What commentators had predicted to happen has occurred with the latest Global Dairy Trade auctions having a bounce back, be it a minor one.
With New Zealand the only major dairy producer have an above average season the lack of supply eventually should have meant prices would stop sliding and hopefully lift.
The latest result was a 2.2% lift overall with all products lifting with the exception of cheddar which dropped by -2.2%. Whole milk powder rose by 2.5% and butter rose by 2.7%.
Depite the lift Westpac are still sticking to their guns in believing the Fonterra forecast of $6.25 -$6.50 as of Wednesday and believe $6.10 is where the season will finish up. They aren’t alone in predicting further falls.
Now Thursday: the expected drop in Fonterra’s forecast has occurred with the co-op dropping its price prediction to $6.00 and the share payout remains at 25-35 cents. One of New Zealand’s iconic brands owned by Fonterra is also to go with the Tip Top ice cream being sold off. Continuing the bad news; the co-op’s first-quarter revenue came to $3.8 billion, down 4 per cent.
Westland Milk review update
We will have to wait a bit longer to hear what may be the future for Westland Milk. Chairman Pete Morrison told shareholders that on the strength of the indicative proposals, the board will go to the next step of the review process. The board will now assess the initial proposals with the intent to move forward with a selected number of parties into a detailed due diligence and final proposal process. He said the next update to shareholders will be in March 2019. What many are expecting is that a cornerstone shareholder who can provide a decent lump of development capital may be brought on board.
A decision has been made on how industry will meet the 32% balance of the M.Bovis costs. The dairy industry will wear the bulk of the costs supplier 94% of the 32% which over the 10 years it is expected to take to fully eradicate the disease. This comes to approximately $272 million which is likely to be funded by a levy on milk solids.
Chair of DairyNZ Jim van der Poel said as an indication a 2.6 cent levy over three years would fund the costs up to now. It is expected eradication costs will reduce in future years, so the levy may reduce and /or may finish with the completion of the programme. This rate works out to about $4100 per year for an average size dairy farm.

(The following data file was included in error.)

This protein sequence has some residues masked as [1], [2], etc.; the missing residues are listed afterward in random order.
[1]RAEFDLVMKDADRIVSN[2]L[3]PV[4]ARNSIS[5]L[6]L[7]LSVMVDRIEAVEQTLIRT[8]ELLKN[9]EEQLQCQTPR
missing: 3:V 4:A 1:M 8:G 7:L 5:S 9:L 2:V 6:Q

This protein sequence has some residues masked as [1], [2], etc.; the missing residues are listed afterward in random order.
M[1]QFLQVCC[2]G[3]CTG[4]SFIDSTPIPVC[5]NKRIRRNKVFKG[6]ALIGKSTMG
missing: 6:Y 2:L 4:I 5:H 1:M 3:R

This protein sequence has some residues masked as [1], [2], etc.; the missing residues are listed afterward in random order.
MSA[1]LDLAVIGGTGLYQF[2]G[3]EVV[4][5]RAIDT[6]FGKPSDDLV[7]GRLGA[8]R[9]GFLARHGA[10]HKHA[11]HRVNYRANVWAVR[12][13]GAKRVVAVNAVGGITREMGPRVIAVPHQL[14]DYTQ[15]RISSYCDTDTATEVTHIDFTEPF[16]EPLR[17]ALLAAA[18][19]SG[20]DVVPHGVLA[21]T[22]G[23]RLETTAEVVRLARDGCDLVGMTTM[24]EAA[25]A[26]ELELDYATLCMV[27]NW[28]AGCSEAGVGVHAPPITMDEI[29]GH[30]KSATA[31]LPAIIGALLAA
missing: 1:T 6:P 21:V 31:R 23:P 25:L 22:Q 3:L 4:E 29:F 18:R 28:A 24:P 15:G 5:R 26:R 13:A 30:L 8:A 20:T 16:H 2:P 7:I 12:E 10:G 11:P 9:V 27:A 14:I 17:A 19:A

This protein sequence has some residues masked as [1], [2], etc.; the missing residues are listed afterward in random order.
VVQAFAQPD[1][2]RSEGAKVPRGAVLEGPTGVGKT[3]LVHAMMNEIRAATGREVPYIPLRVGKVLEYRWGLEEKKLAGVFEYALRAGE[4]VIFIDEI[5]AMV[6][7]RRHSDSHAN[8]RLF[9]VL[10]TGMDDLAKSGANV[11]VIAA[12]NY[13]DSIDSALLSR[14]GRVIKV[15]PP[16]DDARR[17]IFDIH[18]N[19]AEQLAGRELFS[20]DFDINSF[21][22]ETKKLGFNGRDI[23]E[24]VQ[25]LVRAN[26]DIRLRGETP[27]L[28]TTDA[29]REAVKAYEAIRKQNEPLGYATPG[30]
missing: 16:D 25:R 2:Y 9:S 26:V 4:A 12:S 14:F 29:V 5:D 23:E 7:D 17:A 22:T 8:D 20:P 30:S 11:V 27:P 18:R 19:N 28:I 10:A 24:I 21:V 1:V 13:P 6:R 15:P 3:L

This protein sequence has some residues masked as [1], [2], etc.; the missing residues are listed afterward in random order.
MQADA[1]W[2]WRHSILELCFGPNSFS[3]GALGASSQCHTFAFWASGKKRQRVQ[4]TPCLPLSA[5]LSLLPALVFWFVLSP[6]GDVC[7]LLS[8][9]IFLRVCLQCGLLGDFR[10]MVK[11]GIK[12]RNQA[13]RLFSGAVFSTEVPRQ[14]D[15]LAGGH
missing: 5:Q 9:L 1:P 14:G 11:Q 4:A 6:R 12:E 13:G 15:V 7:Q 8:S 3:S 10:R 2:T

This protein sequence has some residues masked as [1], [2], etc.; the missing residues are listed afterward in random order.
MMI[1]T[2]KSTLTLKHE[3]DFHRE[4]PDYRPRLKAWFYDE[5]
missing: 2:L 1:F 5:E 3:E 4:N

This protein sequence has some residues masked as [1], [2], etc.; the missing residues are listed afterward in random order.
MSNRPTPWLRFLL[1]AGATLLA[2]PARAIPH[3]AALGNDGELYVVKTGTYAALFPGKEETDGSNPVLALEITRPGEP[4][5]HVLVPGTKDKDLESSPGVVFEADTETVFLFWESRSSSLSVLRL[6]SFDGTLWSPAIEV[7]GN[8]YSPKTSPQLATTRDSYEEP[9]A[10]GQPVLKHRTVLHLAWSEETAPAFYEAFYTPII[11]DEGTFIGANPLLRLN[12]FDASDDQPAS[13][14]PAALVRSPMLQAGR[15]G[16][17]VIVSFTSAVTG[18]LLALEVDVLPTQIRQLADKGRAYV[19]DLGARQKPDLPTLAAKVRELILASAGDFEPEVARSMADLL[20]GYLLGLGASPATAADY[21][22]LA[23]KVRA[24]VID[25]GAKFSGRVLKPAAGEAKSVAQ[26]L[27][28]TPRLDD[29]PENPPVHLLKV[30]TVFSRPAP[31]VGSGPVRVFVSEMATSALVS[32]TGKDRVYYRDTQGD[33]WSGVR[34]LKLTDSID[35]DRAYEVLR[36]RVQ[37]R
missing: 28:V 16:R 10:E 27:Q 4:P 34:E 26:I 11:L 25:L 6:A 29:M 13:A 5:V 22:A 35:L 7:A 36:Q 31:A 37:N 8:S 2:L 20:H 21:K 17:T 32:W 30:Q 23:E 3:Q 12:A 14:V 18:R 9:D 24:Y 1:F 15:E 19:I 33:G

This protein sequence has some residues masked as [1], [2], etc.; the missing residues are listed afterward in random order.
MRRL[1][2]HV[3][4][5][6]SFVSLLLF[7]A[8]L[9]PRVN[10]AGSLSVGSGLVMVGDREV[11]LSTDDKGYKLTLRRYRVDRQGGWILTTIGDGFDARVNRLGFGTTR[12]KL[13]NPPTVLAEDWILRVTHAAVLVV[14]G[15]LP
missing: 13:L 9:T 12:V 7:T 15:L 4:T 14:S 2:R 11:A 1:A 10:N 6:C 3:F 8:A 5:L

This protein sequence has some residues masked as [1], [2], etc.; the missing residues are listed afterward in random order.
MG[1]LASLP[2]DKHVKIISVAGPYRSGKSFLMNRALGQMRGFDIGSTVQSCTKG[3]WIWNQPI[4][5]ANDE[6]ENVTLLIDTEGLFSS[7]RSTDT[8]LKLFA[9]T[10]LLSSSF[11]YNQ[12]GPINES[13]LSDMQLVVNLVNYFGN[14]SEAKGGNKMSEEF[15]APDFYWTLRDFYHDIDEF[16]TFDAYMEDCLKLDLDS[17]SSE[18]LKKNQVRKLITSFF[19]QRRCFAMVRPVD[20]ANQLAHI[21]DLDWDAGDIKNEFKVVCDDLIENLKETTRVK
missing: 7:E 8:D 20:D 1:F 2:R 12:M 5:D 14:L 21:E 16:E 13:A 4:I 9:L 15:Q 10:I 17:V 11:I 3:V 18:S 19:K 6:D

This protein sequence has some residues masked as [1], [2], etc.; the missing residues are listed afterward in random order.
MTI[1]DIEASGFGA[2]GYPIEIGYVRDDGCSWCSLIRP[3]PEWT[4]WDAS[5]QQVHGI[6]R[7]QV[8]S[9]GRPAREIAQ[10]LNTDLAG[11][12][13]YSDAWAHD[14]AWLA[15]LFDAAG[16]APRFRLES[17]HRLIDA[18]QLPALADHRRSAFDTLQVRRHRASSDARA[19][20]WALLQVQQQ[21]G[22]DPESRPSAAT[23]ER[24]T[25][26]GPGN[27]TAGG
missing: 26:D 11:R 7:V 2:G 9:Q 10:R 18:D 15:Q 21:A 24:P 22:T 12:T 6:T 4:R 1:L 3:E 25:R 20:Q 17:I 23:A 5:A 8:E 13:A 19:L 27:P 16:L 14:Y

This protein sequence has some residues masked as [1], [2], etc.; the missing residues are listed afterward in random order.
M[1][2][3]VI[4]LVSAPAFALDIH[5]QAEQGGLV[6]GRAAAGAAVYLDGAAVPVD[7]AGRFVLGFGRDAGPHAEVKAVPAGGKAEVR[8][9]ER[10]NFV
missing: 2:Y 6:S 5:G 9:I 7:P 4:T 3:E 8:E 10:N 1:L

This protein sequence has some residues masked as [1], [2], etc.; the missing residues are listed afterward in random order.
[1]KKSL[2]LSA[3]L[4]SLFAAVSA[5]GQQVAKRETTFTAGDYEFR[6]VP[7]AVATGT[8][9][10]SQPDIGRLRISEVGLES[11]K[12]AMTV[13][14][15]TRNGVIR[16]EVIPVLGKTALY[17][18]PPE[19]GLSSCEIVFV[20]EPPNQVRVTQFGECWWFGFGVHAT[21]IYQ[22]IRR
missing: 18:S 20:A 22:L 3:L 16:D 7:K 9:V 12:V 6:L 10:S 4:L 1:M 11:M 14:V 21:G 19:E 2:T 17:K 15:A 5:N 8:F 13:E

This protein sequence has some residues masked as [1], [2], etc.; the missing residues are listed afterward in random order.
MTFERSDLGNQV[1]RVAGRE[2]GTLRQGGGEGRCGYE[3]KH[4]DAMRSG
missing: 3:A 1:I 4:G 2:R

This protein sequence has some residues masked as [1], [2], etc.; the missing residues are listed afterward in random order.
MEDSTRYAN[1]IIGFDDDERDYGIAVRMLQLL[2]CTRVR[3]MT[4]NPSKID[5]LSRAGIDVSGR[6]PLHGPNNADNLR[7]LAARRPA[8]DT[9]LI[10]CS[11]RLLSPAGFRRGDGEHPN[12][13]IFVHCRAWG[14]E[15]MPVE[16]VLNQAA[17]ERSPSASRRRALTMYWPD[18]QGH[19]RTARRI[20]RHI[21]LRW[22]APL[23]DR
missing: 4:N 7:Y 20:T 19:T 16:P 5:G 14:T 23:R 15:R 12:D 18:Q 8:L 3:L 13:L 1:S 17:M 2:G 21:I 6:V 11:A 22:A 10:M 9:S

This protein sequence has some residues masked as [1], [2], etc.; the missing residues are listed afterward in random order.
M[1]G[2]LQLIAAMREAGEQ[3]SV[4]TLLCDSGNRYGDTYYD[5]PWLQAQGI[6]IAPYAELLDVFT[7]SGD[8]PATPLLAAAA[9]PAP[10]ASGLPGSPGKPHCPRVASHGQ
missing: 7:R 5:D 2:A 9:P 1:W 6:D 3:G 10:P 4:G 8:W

Beef and Lamb NZ Chair Andrew Morrison said the beef industry will contribute around $17.4 million over the next 10 years. Beef farmers could begin with a levy of up to $4.80 per head for the first year, reducing to around $1.70 for year two, and then reducing steadily and significantly as the response went on. However, both sectors need to consult with farmer members before any decision on the final amount of the levies are agreed upon.
The Ministry for Primary Industries’ (MPI) latest situation report on the eradication response has the total number of infected properties at 75, with 33 of these being «active» infected properties – where they have yet to be depopulated, cleaned, and have their restrictions lifted.
Looking at the number of bobby calves slaughtered in the past season was perhaps a little surprising in that numbers were not as high as I for one expected. Over the 12 month period from October 1st to September 31st MPI data shows a lift on last year of 60,000 from 1.73 million to 1.79. For the last three months the numbers were even closer with only a 34,738 difference between the two seasons. The reality is that if M.Bovis had not broken out less calves would have likely been slaughtered than the previous year as farmers move into more cattle, seemingly at the expense of sheep. Previous years bobby calf kill numbers for 2008, 2015 and 2016 were respectively 1.51 million, 2.17 million and 1.93 million. At 1.7 million and if we assume 4.86 million cows and calving at 85% live calves then New Zealand dairy farmers still send around 39% of all calves born to the meat processors. The UK as a comparison retains over 80% of male calves in the meat system and they still believe they have a problem.